Highlights of Noteworthy Decisions

Decision 1232 21
L. Petrykowski - P. Greenside - M. Tzaferis
  • Right to sue (action for breach of contract)
  • Right to sue (negligent treatment)
  • Right to sue (punitive damages)
  • Right to sue (wrongful dismissal) (mental stress)

The Respondent initiated a civil action against the Applicant and the Interested Party (an employee of 2037020 Ontario Ltd.) for intentional infliction of emotional distress and wrongful/constructive dismissal.

The application was allowed.
The Panel noted that it is well established in Tribunal case law that, as a general rule, the WSIA does not remove a worker's right to pursue an action for wrongful/constructive dismissal. It is, however, the substance of the action and not the framing of the action that determines whether an action will or will not be allowed to proceed. A focus is required on whether the damages being claimed in the civil action are in respect of a work-related personal injury for which workers' compensation benefits may be paid, such that it is essentially a tort claim in disguise.
The Panel found that the request for damages advanced in the Respondent's claim under section 1(b) of the pleadings was in form and content a wrongful/constructive dismissal action, and did not include a request for damages in respect of any injury sustained in the course of employment. As such, this aspect of the Respondent's civil action against the Applicant was not removed by the WSIA.
The Panel determined that the Respondent's action for intentional infliction of emotional distress was removed by subsection 28(1) of the WSIA against both the Applicant and the Interested Party. The Panel found that the proper forum to claim benefits for the personal injury alleged to have been sustained by the Respondent was at the Board, as was initially the case in mid-2019. Therefore, the Respondent was entitled to apply for benefits to the Board for the above-described injury/illness circumstances pursuant to subsection 31(4) of the WSIA, within six months following the release of this decision.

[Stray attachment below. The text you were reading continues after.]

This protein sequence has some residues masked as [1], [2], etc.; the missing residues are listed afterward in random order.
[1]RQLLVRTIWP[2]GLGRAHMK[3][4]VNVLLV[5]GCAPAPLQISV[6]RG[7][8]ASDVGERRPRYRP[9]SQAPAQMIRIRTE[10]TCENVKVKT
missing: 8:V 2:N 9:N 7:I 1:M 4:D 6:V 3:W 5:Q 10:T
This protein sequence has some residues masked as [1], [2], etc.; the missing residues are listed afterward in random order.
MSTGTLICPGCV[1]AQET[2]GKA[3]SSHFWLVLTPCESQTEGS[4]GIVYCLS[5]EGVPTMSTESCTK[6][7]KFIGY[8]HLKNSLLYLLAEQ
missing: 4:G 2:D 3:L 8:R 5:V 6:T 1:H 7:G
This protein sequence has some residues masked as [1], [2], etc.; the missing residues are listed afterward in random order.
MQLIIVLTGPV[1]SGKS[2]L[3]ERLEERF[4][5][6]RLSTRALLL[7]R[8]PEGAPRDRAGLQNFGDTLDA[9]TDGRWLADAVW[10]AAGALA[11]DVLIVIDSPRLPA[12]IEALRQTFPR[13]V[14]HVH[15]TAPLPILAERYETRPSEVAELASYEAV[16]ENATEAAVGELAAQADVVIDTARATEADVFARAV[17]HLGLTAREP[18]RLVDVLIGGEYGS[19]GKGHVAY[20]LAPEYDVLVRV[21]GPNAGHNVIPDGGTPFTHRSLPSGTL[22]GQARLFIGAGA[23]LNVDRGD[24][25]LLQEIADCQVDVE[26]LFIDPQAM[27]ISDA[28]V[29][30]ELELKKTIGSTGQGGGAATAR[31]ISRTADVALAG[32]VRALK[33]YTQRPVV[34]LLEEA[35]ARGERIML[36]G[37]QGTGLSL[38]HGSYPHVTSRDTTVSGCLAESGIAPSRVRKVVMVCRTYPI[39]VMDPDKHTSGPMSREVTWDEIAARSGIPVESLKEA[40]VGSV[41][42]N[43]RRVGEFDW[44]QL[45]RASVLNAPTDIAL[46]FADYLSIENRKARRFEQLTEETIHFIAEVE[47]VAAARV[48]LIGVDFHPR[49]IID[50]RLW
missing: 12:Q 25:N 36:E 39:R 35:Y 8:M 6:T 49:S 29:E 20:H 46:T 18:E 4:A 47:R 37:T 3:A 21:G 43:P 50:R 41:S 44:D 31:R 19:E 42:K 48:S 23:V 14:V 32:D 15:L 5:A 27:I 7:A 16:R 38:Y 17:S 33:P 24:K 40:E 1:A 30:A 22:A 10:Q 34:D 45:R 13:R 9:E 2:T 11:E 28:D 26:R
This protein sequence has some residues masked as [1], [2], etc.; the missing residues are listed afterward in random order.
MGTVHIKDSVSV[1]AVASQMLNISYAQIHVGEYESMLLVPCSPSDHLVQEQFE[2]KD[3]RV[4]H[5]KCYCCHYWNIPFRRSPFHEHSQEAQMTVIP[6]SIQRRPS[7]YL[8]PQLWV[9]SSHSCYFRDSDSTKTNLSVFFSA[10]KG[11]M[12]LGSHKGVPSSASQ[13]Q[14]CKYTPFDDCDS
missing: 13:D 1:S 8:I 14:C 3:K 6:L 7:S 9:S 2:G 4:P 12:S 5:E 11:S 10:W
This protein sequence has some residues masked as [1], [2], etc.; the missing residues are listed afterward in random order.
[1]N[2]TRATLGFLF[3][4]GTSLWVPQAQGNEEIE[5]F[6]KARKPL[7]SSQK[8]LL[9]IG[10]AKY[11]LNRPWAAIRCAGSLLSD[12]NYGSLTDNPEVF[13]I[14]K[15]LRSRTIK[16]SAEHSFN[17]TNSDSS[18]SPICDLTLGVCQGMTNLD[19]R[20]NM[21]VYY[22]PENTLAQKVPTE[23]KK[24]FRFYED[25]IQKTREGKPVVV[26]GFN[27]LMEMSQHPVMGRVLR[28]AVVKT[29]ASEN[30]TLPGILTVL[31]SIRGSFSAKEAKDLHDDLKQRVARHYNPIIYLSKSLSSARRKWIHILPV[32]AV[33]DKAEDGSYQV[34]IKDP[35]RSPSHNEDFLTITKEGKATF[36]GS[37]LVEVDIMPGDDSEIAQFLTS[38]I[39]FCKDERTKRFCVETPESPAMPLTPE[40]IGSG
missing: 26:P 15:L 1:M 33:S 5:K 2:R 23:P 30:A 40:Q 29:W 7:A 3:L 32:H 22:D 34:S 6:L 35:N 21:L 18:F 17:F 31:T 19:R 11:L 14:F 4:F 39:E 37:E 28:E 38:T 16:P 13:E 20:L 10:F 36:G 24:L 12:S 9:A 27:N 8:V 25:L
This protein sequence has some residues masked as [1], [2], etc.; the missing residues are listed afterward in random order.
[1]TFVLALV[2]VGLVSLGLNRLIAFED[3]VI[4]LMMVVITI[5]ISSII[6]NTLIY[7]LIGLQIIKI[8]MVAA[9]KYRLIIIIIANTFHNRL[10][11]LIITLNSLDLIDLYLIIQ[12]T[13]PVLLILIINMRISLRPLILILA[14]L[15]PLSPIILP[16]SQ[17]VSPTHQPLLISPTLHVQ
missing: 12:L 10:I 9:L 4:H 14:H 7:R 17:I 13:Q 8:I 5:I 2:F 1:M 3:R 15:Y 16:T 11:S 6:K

In addition, the Panel noted that this also extended to any related claim for aggravated, punitive or special damages. The Panel agreed with the generalization that, to the extent that punitive, aggravated or special damages are associated with claims barred under section 31 of the WSIA, the related damage claims are also statute-barred. The Panel stated that it appreciated that there may be cases where aggravated or punitive damages are allowed to proceed, such as where there is "employer's bad conduct in the manner of dismissal" or where "independent actionable wrongs" exist, as noted in the Morningstar decision. However, no such circumstances were clearly advanced in the Respondent's pleadings.
The Panel also accepted the submissions of the Interested Party that the Respondent's right to sue him was entirely removed. The Interested Party was a worker of the Applicant, a Schedule 1 employer, as was the Respondent, at all material times. Given that the Panel had removed the Respondent's right to sue for intentional infliction of emotional distress and attendant damages, the Interested Party was also afforded the protection of subsection 28(1) of the WSIA.
The Panel pointed out that while the Respondent could maintain his claim for wrongful/constructive dismissal against the Applicant, the same did not logically apply to the Interested Party. There was no contract between the Respondent and the Interested Party. Therefore, the Respondent could not maintain a claim for a breach of the employment contract against the Interested Party in the manner that it could against the Applicant. Coupled with the fact that the Interested Party could not be sued for the intentional infliction of emotional distress, the Respondent's civil action was not permitted to proceed against the Interested Party.